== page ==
Goonhammer Historicals is our series looking at the incredibly diverse world of historical wargaming – different scales, different eras, different rulesets. Today in Goonhammer Historicals we look at getting started with gaming in the Napoleonic Wars, from the British declaration of war in 1803 to Napoleon’s final defeat at Waterloo.
For many historical gamers, Napoleonics are historical gaming. Though World War 2 has become the most popular setting in recent years, for many decades Napoleonics were the bread and butter of wargaming, and even today it is one of the most played eras in all of history. The figure of Napoleon is a compelling one, but the complex tactics, vast scale and sweeping battles of the period are even more so. It is a natural fit for mass battle gaming, but there has been a vogue in the last couple of years for smaller-scale conflicts as well.
Though there are a multitude of theatres and conflicts to portray, there is no doubt that the most popular of them all is the 100 Days Campaign, culminating in the Battle of Waterloo. The Duke of Wellington’s victory, aided by European allies, is instilled in British culture to this day, and there are few people without at least a passing knowledge of the battle and personalities involved. Also popular for wargamers is the Peninsular War, known for messy running battles, small skirmishes in mountainous terrain, and some fierce fighting.
Distinguishing between the end of the French Revolutionary Wars and the Napoleonic Wars is often difficult, but broadly for wargaming purposes when we talk about the Napoleonic wars we’re talking about four different specific periods.
War of the Third Coalition
Earlier on in the wars, Napoleon was seriously considering an invasion of Britain, but before this could be put into action he needed to achieve naval dominance. He came up with a plan to achieve this, threatening British colonial interests to divide their fleets and attempted to tackle them separately, alongside allies from Spain. Though land battles absolutely were common throughout this period between France and Britain, and their various allies, it is the naval conflict that looms largest, culminating in the Battle of Trafalgar. Lord Nelson’s victory there, at the cost of his own life, would ensure British naval dominance for nearly a century. It ended Napoleon’s hope of an invasion of the British Isles, and forced him to focus on his continental wars instead. This is the golden age for Napoleonic naval warfare, and replaying the Battle of Trafalgar is something that many wargamers aspire to.
The Peninsular War
Napoleon’s invasion of the Iberian Peninsular became one of the most enduringly fascinating period of the Napoleonic wars, as the British forces reinforced the beleaguered Portuguese and fought against the French armies who had made huge gains early on. It also marked a point of considerable decline in the quality of the French armies, as stretched supply lines and attrition forced less skilled soldiers into service. For those looking to play skirmish-level conflicts it’s the perfect choice, as the mountainous terrain made traditional warfare much more difficult. It is where the term guerrillas comes from, and the vicious ambush fighting elevated the British rifle-equipped skirmishers to a position of prestige, which would eventually change warfare forever.
The Invasion of Russia and the War of the Sixth Coalition
Napoleon’s decision to invade Russia has gone down in history as one of the greatest military blunders of all time. Historians are a little more sympathetic to it now, but this was really the true turning point in the French leader’s fortunes, as his advance into Russia and his many logistical issues and military defeats there were capitalised on by a new coalition on his western front. Caught between multiple forces, his lines stretched thin and desperate for victory, this is period of the most intense and brutal battles of the entire period. For those looking to portray vast vistas and sweeps of warfare in a huge number of regions between many difference forces, this is the period to choose.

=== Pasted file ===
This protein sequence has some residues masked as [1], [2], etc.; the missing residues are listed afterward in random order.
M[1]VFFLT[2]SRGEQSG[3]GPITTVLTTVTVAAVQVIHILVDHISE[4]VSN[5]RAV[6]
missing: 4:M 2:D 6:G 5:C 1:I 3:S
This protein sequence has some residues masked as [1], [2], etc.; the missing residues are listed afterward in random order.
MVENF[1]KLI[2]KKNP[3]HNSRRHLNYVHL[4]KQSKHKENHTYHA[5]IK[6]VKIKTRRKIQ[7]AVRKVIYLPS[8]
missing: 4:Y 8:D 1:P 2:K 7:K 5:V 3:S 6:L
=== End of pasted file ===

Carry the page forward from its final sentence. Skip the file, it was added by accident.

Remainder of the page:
The 100 Days and Waterloo
Probably the most iconic part of these wars in British culture, the War of the Seventh Coalition pitted a restored Napoleon against a broad coalition of opponents. Though Napoleon won several early clashes, it would all lead up to the sprawling, chaotic Battle of Waterloo. The victory of British and their allies would end the wars finally, and establish British dominance for a century. Though it is often depicted as purely a battle between the British and French forces, there were several nations at the battle itself, and in particular the Prussian army was instrumental in victory for the coalition forces. There is no single campaign or battle that is gamed more than this, and it is probably the single most iconic battle in all of wargaming. You can play Waterloo at any scale, in a dozen games, with support from a dozen or more manufacturers.
What games should I play?
Here are a handful of the most popular games designed for use in the Napleonic era. Here more than in most of these articles we’re truly only scratching the surface, as there are dozens if not hundreds of games focused on the Napleonic Wars. These however are a good representation of those which are most accessible, popular, modern or just best-liked by the Goonhammer Historicals team.
Sharp Practice by Too Fat Lardies
Perennial favourites at Goonhammer HQ, TFL actually have four Napoleonic games (five if you count their republication of the original Kriegsspiel rules used to train Prussian military officers), but Sharp Practice is our absolute favourite of the bunch. Perhaps a little ahistorical in scale, it’s designed for groups of 50-80 soldiers a side, and the primary setting offered is the Pensinular War (where this kind of fighting is a little more plausible). It’s fast and furious, with formations being a key element of the game but not everything. There are also some absolutely wonderfully characterful touches, such as the random events table, and the officer personalities, making it extremely fun and narrative to play. We’ll have a full review of the game in a couple of weeks.